It is desired that removable media be tagged and assign identification numbers as soon as they are accepted into an organization's inventory. The identified media may selectively be stored in a blank media storage, which will serve as a media issue system for the organization. Computers in the organization are to be equipped with media ID tag readers. When a media (CD-ROM or disk) is inserted into a drive, its id tag is first read. If a media carries an authorized id number then will it be read. This prevents the use of unauthorized media in connection with the secure information computer systems of an organization.

The instantly proposed use of RFID tags offer non-contact, non-line-of-sight nature of the technology. They possess read/write capability. RFID tags can be also read from significant distances. RFID tag data is also generally not able to be copied through mechanical means, and by using encryption techniques unauthorized replication will be extremely difficult.

There are several alternative RFID tags, which may selectively be employed. One example of a RFID tag is a Motorola BiStatix™ tag. The exemplary RFID tag 104 shown in FIGS. 11 and 12, works on a capacitive coupling principle, wherein, electric fields are capacitively coupled to and from a reader and tag. The tag consists primarily of a silicon integrated circuit 250 chip connected to carbon ink electrodes 252 printed on a sheet of paper or label 254. As in an inductive system, an RFID reader/writer 110 generates an excitation field, which serves as both the source of power and master clock for the tag. The tag cyclically modulates its data contents and transmits them to a receiver circuit of the reader 110. The reader demodulates and decodes the data signal and provides a formatted data packet to a host computer (such as processing device) for further data processing. Tags are printable by a label converter using standard industry methods. The RFID silicon is attached to the printed material. The tag can be bent, cut, torn and remains functional as long as some remnants of the electrode are connected to the silicon integrated circuit. In terms of tag orientation, inductive tags perform optimally at parallel planes of reader and tag, but monopole-coupled tags (such as BiStatix™ tags) do not have this orientation constraint. They can be applied to any physical configuration, are very flexible, thin, flat, and not limited with regard to the substrate material. The tags may selectively operate at 125 KHz. The integrated circuit of the exemplary tag holds about 800 user bits of data storage/information or about 100 characters worth of information, enough for a title/name, classification, serial number, date/time, or similar information.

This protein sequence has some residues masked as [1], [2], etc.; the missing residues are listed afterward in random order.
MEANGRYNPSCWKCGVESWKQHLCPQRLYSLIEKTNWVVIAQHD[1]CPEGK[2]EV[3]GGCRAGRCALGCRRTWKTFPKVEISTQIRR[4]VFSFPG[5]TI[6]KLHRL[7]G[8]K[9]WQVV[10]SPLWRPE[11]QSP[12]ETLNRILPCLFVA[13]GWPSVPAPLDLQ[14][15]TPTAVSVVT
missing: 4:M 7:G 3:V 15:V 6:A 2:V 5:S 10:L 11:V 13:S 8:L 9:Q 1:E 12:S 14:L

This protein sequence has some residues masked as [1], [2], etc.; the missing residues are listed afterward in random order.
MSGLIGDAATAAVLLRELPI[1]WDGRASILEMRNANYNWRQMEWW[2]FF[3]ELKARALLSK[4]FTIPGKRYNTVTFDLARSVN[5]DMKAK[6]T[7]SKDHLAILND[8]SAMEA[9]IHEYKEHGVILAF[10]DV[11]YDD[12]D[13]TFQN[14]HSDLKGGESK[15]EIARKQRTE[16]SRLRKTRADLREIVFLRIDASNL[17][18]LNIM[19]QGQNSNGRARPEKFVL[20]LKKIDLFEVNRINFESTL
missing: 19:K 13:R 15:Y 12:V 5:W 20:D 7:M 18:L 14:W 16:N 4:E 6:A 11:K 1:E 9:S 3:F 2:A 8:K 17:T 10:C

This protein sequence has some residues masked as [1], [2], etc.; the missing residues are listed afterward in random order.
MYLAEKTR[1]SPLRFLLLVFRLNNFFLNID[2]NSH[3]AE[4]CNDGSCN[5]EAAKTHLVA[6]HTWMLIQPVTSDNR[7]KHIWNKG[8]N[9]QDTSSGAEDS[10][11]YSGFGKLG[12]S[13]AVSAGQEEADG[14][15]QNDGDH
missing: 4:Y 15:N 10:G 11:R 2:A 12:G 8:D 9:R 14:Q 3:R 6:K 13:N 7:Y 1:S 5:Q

FIG. 13 shows a schematic arrangement of an exemplary method for the process of verifying and tagging data storage devices. A validating computer system 300 in the organization with CPU 122 and monitor 124 controls and records this validating process. As a first step 200, new removable data storage device (media) 100A is checked for viruses or other files on the media, the media is formatted, and a unique identification number or code (I D) is assigned to it. In step 202, a label 102 and an electronic (or RFID) tag 104 are generated. In process step 204, the label and ID tag are affixed to the media and a validated media 100 is generated. This is now stored in a blank media storage from which media issues are controlled. RFID tags may also be built into the data storage deices during their manufacturing process.

FIG. 14 shows another validating and verifying computer system 300 having processor 122 and monitor 124 which controls and records removable media coming from other organizations or from within the organization from a non-controlled environment. In step 210 a check is made to ensure that there are no viruses or other problem files on the media 10A. Then in step 212, a label 102 and a tag 104 are generated. In step 214, the label and tag are affixed to the media to generate a validated media 100. This validated media is deposited into the storage system 126 as explained in this description.